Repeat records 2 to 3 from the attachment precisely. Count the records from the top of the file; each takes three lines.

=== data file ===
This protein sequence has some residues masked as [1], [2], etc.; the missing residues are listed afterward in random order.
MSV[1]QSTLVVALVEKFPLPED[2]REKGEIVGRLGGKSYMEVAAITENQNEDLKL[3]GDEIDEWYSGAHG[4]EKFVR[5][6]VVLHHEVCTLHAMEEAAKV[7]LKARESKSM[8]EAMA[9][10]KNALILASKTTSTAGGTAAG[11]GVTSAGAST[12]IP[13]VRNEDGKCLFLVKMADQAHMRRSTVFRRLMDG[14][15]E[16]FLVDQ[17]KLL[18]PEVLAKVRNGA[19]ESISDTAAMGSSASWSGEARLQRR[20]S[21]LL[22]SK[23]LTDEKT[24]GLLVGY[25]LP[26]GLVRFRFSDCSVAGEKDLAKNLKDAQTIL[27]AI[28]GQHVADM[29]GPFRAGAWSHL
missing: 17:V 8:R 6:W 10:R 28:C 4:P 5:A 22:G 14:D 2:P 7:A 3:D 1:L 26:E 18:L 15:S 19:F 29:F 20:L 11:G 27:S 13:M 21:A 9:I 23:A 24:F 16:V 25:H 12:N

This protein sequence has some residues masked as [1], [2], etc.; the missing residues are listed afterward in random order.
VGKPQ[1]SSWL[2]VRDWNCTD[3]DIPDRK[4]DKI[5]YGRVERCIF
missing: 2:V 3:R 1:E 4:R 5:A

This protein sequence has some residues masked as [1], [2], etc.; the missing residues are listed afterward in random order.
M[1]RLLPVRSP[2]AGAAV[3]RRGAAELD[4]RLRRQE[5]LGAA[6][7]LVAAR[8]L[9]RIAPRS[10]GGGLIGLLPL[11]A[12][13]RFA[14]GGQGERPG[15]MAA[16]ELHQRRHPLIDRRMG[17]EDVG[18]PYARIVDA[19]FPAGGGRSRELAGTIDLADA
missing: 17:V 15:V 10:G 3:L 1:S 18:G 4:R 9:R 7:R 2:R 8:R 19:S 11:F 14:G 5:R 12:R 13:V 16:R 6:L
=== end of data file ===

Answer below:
This protein sequence has some residues masked as [1], [2], etc.; the missing residues are listed afterward in random order.
VGKPQ[1]SSWL[2]VRDWNCTD[3]DIPDRK[4]DKI[5]YGRVERCIF
missing: 2:V 3:R 1:E 4:R 5:A

This protein sequence has some residues masked as [1], [2], etc.; the missing residues are listed afterward in random order.
M[1]RLLPVRSP[2]AGAAV[3]RRGAAELD[4]RLRRQE[5]LGAA[6][7]LVAAR[8]L[9]RIAPRS[10]GGGLIGLLPL[11]A[12][13]RFA[14]GGQGERPG[15]MAA[16]ELHQRRHPLIDRRMG[17]EDVG[18]PYARIVDA[19]FPAGGGRSRELAGTIDLADA
missing: 17:V 15:V 10:G 3:L 1:S 18:G 4:R 9:R 7:R 2:R 8:R 19:S 11:F 14:G 5:R 12:R 13:V 16:R 6:L